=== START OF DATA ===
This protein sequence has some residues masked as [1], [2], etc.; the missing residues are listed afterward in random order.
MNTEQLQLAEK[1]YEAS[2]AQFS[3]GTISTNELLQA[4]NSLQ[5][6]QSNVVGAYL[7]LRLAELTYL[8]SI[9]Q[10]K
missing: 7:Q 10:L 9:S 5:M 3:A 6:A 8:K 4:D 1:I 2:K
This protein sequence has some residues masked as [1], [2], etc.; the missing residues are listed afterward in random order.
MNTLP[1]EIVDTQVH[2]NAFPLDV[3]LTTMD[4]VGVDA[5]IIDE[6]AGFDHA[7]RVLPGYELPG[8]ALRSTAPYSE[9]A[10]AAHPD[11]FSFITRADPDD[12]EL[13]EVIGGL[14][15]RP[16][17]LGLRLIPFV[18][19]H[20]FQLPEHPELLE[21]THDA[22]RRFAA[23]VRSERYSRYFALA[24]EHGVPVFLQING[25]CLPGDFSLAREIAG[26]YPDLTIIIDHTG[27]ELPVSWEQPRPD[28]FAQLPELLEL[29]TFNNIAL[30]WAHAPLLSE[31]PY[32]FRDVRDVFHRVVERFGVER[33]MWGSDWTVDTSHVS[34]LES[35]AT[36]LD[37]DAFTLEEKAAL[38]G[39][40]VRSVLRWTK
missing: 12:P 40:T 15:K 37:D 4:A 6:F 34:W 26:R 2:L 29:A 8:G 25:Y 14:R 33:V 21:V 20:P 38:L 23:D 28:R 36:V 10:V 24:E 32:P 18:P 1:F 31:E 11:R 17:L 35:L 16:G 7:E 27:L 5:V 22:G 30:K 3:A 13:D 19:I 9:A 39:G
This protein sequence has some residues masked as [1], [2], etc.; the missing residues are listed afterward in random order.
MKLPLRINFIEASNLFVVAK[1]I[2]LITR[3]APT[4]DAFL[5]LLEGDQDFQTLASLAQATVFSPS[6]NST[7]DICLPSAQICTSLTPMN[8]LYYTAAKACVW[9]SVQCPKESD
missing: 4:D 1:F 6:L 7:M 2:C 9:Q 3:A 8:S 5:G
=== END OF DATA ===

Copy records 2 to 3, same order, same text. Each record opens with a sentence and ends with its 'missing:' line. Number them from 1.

This protein sequence has some residues masked as [1], [2], etc.; the missing residues are listed afterward in random order.
MNTLP[1]EIVDTQVH[2]NAFPLDV[3]LTTMD[4]VGVDA[5]IIDE[6]AGFDHA[7]RVLPGYELPG[8]ALRSTAPYSE[9]A[10]AAHPD[11]FSFITRADPDD[12]EL[13]EVIGGL[14][15]RP[16][17]LGLRLIPFV[18][19]H[20]FQLPEHPELLE[21]THDA[22]RRFAA[23]VRSERYSRYFALA[24]EHGVPVFLQING[25]CLPGDFSLAREIAG[26]YPDLTIIIDHTG[27]ELPVSWEQPRPD[28]FAQLPELLEL[29]TFNNIAL[30]WAHAPLLSE[31]PY[32]FRDVRDVFHRVVERFGVER[33]MWGSDWTVDTSHVS[34]LES[35]AT[36]LD[37]DAFTLEEKAAL[38]G[39][40]VRSVLRWTK
missing: 12:P 40:T 15:K 37:D 4:A 6:F 34:W 26:R 2:L 29:A 8:G 25:Y 14:R 33:V 21:V 20:P 38:L 23:D 28:R 36:V 10:V 24:E 32:P 18:P 1:F 31:E 11:R 17:L 35:L 16:G 7:E 27:L 5:V 22:G 30:K 3:A 13:D 19:I 9:A 39:G
This protein sequence has some residues masked as [1], [2], etc.; the missing residues are listed afterward in random order.
MKLPLRINFIEASNLFVVAK[1]I[2]LITR[3]APT[4]DAFL[5]LLEGDQDFQTLASLAQATVFSPS[6]NST[7]DICLPSAQICTSLTPMN[8]LYYTAAKACVW[9]SVQCPKESD
missing: 4:D 1:F 6:L 7:M 2:C 9:Q 3:A 8:S 5:G